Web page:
Yesterday I wrote about treat or treating and I said that it didn’t go so well because not many people opened their doors.
Within an hour of me posting, my daughter began to tell me how her class had been talking at school about what they had done in the school holidays and so she told them about treat or treating. We had a great week doing lots of fun things, but she chose to talk to the class about when she gave things away. I was discouraged about a lack of people who had opened their doors but my daughter was excited about those who had. I was discouraged because we didn’t give away all our cakes (actually this was probably encouraging because we got to eat the rest when we got home) but my daughter was excited that we had given away some cakes.
After telling me about her treat or treat explanation to the class, she then went on to explain (because she obviously thought I had forgotten) that it is bad to scare people and so it was good that we hadn’t taken part in trick or treat.
I was measuring success by how many people we connected with, but our choice to treat or treat affected and changed my daughter’s life. She learnt more about generosity and was able to experience it for herself. She learnt that there are fun alternatives to things and that you don’t have to go along with the crowd. I learnt that blessing people is more important than how many people you bless.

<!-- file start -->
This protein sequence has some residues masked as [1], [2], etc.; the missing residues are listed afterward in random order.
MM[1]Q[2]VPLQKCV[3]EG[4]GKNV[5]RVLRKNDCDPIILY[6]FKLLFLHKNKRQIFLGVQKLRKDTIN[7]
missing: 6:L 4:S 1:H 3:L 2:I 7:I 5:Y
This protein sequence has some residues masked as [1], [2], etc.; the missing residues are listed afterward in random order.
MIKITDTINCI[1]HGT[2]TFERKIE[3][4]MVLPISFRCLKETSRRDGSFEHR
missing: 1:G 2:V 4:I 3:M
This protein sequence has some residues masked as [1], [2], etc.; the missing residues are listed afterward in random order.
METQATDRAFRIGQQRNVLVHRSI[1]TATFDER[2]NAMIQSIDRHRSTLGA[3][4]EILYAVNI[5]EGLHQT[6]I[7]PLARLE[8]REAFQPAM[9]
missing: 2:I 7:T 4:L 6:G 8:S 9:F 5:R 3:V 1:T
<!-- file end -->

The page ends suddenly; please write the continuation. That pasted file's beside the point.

Let’s not underestimate the good that we do. Jesus often turned away from crowds to minister to individuals and we should have that same love for all people.
Oh, I nearly forgot to say that when my wife arrived home yesterday that one of our neighbours saw her and shouted across the street to thank her for the cakes that were so delicious.
When I’m wrong I’m prepared to admit it. I’m sorry for saying that something didn’t go well when it did and I am grateful to my 5-year-old and my neighbour for reminding me of that people were blessed by some simple generosity.